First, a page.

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Smith Electric Vehicles has suspended production

Smith Electric Vehicles, a centerpiece of the Kansas City area’s once high hopes for a wave of green industries, quietly suspended production at the end of 2013 because of a shortage of cash.
File photo Smith Electric Vehicles arrived in Kansas City in 2009, setting up offices and a production facility near Kansas City International Airport. It marketed its electric vehicles to businesses that make deliveries and snagged some notable customers, including Coca-Cola, Staples and Frito-Lay.
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Long history, uncertain future

Smith Electric has roots in Great Britain, where electric trucks delivered milk for decades. Electric vehicles are particularly suited for daily urban delivery routes, whose length can be handled on a single charge. And the delivery vehicles can be recharged overnight at a central facility.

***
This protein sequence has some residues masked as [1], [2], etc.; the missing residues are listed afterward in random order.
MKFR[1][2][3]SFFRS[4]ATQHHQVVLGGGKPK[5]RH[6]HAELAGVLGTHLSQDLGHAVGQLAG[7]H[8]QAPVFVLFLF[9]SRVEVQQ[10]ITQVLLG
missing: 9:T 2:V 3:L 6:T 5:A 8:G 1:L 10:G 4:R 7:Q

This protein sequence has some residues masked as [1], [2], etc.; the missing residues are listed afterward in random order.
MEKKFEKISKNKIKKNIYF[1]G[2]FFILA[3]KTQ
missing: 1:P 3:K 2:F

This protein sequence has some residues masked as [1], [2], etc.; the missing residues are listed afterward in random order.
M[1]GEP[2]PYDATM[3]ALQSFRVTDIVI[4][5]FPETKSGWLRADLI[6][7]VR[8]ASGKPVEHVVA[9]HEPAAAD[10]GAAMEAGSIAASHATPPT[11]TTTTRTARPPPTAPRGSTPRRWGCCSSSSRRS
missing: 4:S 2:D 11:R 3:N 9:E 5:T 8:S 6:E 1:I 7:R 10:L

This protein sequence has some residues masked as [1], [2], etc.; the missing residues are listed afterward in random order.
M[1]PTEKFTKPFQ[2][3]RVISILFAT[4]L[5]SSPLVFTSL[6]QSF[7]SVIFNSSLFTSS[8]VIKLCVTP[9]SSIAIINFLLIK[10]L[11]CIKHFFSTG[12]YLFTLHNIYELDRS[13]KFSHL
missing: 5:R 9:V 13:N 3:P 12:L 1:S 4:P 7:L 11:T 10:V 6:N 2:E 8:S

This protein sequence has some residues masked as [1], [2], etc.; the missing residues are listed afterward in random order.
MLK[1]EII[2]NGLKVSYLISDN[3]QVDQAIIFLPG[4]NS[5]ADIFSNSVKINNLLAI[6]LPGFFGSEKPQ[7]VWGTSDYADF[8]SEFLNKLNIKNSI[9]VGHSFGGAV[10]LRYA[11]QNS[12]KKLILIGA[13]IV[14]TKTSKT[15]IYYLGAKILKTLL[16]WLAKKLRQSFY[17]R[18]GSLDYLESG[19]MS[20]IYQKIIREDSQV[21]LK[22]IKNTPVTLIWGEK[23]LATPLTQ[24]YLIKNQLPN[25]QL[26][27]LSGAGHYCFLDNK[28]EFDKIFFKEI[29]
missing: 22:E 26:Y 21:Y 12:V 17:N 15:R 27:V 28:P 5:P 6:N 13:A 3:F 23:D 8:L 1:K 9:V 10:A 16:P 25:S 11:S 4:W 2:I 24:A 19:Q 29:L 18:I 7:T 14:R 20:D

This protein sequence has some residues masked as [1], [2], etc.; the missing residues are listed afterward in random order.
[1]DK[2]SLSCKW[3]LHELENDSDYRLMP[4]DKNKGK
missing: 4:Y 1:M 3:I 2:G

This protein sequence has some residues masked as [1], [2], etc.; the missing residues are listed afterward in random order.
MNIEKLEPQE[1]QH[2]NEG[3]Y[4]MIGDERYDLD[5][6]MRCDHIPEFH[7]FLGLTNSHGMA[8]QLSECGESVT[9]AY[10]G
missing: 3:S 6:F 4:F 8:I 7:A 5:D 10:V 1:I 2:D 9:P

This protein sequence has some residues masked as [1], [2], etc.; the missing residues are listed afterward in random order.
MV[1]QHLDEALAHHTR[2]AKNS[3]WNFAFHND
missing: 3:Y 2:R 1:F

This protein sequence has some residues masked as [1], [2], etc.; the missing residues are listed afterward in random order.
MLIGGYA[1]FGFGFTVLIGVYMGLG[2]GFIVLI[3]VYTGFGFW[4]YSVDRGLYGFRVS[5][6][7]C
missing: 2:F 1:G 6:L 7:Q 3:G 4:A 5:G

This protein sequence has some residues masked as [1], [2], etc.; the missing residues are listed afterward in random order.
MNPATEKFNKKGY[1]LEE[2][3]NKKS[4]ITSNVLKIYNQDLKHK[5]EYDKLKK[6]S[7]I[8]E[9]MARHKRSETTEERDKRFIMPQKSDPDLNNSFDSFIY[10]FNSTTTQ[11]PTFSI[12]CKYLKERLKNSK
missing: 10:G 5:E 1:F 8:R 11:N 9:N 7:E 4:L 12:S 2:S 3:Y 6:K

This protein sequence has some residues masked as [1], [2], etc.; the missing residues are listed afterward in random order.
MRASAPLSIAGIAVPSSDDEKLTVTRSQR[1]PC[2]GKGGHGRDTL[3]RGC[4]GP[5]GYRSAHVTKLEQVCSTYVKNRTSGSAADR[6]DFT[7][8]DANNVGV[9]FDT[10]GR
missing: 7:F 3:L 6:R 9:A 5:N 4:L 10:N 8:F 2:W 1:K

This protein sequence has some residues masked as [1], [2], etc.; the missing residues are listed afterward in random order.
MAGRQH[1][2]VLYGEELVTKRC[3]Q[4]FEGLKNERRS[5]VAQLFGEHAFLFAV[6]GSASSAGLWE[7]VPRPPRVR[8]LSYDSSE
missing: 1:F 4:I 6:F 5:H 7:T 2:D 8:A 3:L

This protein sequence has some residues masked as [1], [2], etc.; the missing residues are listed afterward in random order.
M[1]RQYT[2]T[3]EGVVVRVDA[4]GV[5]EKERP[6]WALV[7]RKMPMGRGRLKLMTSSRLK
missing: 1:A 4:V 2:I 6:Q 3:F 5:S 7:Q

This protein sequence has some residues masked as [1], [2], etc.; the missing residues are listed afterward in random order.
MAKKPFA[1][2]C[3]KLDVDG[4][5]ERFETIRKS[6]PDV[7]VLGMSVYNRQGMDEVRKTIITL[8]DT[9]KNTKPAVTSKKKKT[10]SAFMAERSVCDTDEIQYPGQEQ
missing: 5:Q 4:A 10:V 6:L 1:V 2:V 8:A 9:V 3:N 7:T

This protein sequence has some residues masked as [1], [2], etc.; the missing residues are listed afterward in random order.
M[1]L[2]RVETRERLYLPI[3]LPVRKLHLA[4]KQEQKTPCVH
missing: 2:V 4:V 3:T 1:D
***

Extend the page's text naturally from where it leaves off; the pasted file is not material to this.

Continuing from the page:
But with current technology, the trucks still need large, heavy batteries. That and the lack of a big initial market have made upfront costs for the vehicles high and in need of subsidies to compete with other delivery vans.

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The move was disclosed in a report for the last quarter of 2013 filed with the U.S. Department of Energy, which in 2010 awarded the company a $32 million grant. Smith Electric said it stopped delivery of its Generation 2 trucks and vans because of the “company’s tight cash flow situation.”

The company didn’t respond to requests for comment. The Energy Department in an email said it is working to ensure that a demonstration project that is supposed to have 510 Smith Electric vehicles placed in fleets across the country will be successfully concluded.

“DOE continues to work with Smith Electric on the path forward for the remaining vehicle production,” the federal agency said Thursday in the email.

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